Before looking for further information, the next thing for a potential investor to ascertain about a company is its status as a “miner”.  Specifically: is the company actually producing gold and silver, or is it still in the “development” stage?

For non-producers, the research (at this elementary stage) is somewhat easier than with producers.

Resource size/drill results:

There are many mainstream “analysts” (with little knowledge about this sector) who refer to any/all miners who are not yet producing as “purely speculative” investments – directly implying there are no “hard assets” from which to attach a firm valuation for these companies. Nothing could be further from the truth, it is simply that the people making such comments lack the expertise to engage in such valuations.

The first thing to look for with any “miner” who is not yet actually “mining” is the size of their “resource” (i.e. the quantity of gold and/or silver, along with other “byproduct” metals) which they have “proven” (with varying degrees of certainty). Ore deposits which have been drilled-out to allow near-100% certainty in their composition are referred to as “reserves”, while ore-bodies with less-detailed drilling are referred to as “resources”.

The most-speculative component of these “resources” is the “inferred” component. It is important to understand that an “inferred” resource is not some all-or-nothing proposition – where “maybe” the ore is there and “maybe” it isn’t. The existence of gold and/or silver in such ore is not in doubt, merely the accuracy of the estimate of the quantity of ore. This means that further drilling into such “inferred” resources can result in the estimate of the quantity of metal to go down or up.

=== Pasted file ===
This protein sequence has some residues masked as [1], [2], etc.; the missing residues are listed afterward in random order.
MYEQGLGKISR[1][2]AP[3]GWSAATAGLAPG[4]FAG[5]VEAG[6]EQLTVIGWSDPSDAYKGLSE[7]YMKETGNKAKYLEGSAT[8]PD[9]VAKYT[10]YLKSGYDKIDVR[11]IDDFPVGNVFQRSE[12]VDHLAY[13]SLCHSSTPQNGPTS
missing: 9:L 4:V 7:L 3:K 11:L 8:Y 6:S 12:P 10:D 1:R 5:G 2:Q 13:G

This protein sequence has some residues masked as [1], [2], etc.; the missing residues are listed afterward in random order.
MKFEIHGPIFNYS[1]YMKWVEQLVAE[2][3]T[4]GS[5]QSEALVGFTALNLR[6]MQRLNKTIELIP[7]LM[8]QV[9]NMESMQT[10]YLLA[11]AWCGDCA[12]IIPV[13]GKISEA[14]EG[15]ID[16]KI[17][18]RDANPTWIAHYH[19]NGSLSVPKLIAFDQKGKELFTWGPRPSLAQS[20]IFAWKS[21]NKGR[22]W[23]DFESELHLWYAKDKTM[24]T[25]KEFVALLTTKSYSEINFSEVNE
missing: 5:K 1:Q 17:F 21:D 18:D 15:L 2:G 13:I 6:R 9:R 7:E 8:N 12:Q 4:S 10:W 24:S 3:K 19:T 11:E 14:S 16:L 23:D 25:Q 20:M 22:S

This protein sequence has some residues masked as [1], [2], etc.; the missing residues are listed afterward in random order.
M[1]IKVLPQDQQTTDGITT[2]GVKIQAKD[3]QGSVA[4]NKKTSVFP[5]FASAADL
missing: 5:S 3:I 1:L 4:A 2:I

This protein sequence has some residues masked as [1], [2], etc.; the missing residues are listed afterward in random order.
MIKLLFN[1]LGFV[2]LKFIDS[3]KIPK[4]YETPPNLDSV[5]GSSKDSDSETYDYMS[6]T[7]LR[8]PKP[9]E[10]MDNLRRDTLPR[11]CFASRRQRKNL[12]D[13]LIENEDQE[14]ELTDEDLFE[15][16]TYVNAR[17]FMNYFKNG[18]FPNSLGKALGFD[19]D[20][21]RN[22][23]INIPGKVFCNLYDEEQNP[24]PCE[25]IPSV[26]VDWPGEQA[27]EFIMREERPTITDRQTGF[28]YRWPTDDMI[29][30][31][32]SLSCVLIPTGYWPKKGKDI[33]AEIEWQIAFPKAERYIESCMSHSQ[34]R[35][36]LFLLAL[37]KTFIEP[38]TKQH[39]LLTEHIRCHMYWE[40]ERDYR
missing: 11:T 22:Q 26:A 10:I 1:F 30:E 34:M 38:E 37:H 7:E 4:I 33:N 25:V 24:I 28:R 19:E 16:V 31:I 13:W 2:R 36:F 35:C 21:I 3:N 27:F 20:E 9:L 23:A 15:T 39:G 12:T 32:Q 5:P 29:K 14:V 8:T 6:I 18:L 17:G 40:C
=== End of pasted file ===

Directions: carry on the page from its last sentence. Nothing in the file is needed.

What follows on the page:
Once you know how much gold/silver is contained in a deposit (more or less), you can begin to attach a crude valuation to that resource/reserve. Obviously, the value of the ore is the value of the bullion, itself, minus the cost to mine/refine it. These “cash costs” vary tremendously between different mines/miners – and are steadily rising with time.

Presently, attaching a “cash cost” of $600/oz for gold and $10/oz for silver is very close to average for gold, while somewhat above average for silver. However, the convenience of these numbers (at the present time) is that they represent roughly ½ the price of bullion. Thus, a very simple way to value these resources today is to multiply the estimated quantity of metal by the price of bullion – and then cut it in half.

Critics (and more sophisticated investors) will immediately argue that this grossly over-values these companies – by not factoring in the capital costs to build the mine, nor the necessary “discounting” (for accounting purposes).